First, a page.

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‘We At War,’ DoorDash Driver Arrested For Tampering With Cop’s Food Order

Brooklyn, NY – A known gang member working as a DoorDash deliveryman while out on parole for shooting a police officer posted footage showing him tampering with an officer’s food order last week.

“You know I’m about to violate the s–t out of this order, 61st Precinct. I dreamed of moments like this,” 30-year-old Lance Layne captioned a photo of the order in a Facebook post on July 12, according to the New York Post.

The 30-year-old Bloods gang member also allegedly tucked a note inside the officer’s Chipotle meal, prosecutors said.

“Hope that d—k taste good b—h,” the message read.

The order was dropped off at the New York Police Department’s (NYPD) 61st Precinct between 2 p.m. and 3 p.m., WNBC reported.

The officer ended up throwing the food away, according to police.

The deliveryman allegedly commented on his own Facebook post, claiming to have been the person who placed the note in the officer’s order.

“This is a Facebook public announcement, I don’t violate people food like that … that was personal. we at war,” he wrote, according to WNBC.

DoorDash was quick to fire Layne and denounced his actions in a statement to WNBC.

“This behavior is absolutely unacceptable and has no place in our community,” DoorDash said. “We take the trust and respect of merchants, customers, and Dashers extremely seriously. We have deactivated the Dasher and have reached out to the customer involved.”

Chipotle said they also checked to make sure Layne’s account has been deactivated by DoorDash, calling the act “inexcusable,” WNBC reported.

“The actions displayed by this third-party delivery driver are inexcusable, and we’ve ensured our delivery partner has deactivated the individual’s account,” Chipotle Chief Corporate Affairs Officer Laurie Schalow told NBC News.

Layne was subsequently arrested on charges of criminal tampering, tampering of consumer product, and attempted assault on a peace officer, according to the New York Post.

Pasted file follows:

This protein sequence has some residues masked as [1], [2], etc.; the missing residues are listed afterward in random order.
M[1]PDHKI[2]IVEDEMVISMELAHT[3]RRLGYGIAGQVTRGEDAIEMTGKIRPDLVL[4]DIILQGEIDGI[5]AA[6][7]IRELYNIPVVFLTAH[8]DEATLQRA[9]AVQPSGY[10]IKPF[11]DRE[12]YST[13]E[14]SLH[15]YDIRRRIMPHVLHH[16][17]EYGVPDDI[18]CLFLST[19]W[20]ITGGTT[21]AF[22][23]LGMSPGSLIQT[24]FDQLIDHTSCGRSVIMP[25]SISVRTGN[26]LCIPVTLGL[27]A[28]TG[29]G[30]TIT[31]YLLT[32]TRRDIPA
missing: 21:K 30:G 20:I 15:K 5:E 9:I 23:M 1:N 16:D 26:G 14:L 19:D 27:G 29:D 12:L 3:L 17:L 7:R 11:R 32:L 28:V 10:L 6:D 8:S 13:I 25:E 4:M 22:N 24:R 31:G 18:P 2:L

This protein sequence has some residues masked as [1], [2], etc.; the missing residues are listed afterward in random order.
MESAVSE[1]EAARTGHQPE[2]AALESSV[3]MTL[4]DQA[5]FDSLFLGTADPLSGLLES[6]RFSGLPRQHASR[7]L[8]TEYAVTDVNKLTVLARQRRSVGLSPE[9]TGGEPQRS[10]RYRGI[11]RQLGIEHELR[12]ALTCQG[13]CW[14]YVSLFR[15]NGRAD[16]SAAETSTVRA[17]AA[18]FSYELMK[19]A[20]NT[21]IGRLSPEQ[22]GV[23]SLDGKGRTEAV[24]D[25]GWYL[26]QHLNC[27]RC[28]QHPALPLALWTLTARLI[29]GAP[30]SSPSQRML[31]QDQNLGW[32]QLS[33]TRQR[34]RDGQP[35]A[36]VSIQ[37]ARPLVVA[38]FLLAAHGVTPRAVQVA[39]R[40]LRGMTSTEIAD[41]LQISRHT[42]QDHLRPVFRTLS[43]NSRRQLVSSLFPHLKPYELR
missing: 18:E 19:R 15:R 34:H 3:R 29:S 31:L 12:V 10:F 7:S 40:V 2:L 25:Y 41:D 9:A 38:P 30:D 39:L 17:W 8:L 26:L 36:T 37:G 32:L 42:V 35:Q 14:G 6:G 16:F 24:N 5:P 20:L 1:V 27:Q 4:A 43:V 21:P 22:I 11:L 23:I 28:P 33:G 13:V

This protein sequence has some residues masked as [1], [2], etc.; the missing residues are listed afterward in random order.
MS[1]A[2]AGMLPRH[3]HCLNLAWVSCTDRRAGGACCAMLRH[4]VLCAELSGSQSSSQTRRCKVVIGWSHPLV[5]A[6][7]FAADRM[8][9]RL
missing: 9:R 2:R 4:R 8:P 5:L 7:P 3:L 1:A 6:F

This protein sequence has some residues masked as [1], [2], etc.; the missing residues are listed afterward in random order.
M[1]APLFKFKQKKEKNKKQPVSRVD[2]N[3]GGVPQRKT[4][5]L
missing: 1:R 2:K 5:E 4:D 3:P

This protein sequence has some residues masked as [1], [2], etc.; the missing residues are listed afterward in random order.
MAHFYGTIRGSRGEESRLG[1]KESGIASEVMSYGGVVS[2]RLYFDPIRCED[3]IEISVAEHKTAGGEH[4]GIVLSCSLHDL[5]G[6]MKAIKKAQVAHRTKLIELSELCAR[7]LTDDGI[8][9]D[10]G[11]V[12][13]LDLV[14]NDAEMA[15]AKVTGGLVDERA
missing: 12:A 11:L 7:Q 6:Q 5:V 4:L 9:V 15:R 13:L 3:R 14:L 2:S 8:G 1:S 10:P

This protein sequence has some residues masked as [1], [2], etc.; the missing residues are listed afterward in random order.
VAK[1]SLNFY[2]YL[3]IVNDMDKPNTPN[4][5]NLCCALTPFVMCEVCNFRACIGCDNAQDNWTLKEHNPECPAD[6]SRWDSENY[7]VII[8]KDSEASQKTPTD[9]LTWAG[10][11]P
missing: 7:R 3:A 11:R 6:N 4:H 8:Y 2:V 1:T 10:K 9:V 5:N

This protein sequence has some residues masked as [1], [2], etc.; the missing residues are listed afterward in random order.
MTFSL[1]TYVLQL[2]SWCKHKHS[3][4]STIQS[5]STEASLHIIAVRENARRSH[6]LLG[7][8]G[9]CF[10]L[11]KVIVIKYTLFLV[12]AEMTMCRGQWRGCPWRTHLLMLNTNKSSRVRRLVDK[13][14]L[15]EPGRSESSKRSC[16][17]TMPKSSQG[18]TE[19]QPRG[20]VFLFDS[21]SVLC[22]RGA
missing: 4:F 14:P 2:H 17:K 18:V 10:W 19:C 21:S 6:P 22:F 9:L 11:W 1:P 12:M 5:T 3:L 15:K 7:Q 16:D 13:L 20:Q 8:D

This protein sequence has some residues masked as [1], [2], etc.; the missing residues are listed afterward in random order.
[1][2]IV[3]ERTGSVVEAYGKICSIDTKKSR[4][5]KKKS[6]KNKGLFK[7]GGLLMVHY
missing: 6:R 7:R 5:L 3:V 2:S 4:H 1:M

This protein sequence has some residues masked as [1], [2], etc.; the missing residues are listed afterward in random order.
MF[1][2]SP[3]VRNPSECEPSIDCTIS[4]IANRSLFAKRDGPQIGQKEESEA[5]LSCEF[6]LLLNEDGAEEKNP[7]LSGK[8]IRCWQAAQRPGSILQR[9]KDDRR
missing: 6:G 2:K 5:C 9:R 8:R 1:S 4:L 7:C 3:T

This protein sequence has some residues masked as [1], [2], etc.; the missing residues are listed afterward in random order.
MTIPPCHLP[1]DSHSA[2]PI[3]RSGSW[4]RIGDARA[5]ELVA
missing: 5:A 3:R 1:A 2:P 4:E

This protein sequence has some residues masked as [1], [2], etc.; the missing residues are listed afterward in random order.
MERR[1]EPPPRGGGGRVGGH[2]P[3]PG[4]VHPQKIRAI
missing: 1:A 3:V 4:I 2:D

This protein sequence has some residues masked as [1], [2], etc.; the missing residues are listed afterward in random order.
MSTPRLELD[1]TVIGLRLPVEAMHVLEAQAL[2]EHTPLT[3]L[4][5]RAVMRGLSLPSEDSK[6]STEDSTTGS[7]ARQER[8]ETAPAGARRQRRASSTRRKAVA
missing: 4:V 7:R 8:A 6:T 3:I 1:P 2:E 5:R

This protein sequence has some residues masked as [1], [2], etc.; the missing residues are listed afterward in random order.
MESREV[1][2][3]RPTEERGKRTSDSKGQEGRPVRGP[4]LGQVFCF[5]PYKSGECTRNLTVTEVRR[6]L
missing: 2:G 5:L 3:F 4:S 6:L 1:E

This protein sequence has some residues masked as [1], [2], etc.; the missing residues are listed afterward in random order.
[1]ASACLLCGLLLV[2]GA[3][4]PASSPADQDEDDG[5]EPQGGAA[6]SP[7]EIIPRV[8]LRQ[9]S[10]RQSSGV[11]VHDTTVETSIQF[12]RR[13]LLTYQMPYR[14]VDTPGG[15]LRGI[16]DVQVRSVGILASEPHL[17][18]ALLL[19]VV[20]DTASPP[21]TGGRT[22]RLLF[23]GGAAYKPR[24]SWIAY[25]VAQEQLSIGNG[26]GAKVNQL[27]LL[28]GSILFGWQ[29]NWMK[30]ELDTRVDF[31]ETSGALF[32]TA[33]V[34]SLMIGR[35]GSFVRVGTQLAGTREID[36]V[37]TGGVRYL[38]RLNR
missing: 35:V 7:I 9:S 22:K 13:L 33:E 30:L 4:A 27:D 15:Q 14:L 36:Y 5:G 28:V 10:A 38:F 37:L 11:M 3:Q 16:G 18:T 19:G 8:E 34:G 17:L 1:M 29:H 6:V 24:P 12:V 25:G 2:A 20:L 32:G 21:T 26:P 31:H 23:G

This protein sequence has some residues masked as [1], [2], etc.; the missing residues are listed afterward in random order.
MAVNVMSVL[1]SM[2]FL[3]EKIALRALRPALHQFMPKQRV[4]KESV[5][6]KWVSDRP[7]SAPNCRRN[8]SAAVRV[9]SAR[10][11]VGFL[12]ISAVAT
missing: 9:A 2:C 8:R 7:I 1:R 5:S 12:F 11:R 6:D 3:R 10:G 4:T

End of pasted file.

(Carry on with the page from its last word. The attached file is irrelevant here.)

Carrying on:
He was taken before New York County Criminal Court Judge Claudia Daniels-DePeyster on Friday.

The known gang member told reporters he hadn’t actually tampered with the officer’s food and that the whole situation was just a “prank,” the New York Post reported.

“They ain’t got no note, no nothing,” Layne said as officers led him out of the 61st Precinct. “It was a prank that went out of hand.”

Layne, who is on parole for the April 2011 shooting of a police officer, was held without bail for violating the conditions of his 2019 release from prison, according to the paper.

He served three years of a 10-year sentence after being convicted of aggravated assault in the attack on the officer, but also scored himself a $33,000 payout from the city for the same incident.

Layne claimed he accidentally shot himself during the 2011 encounter and alleged police assaulted him and interrogated him before they transported him to the hospital for treatment of his gunshot wound, the New York Post reported.

He further claimed the officers coerced a confession out of him and hurled racial slurs at him during the ordeal.

Layne originally sued New York City for millions of dollars, but was given the $33,000 settlement in 2012.

The city did not admit any liability or fault for the incident.

Two of the officers involved in Layne’s 2011 arrest were given 10-day suspensions and remedial medical training for failing to render aid to the suspect more quickly, the New York Post reported.

Written by
Holly Matkin

Holly is a former probation and parole officer who is married to a sheriff’s deputy. She is a regular contributor to Signature Montana magazine, and has written feature articles for Distinctly Montana magazine.

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Written by Holly Matkin


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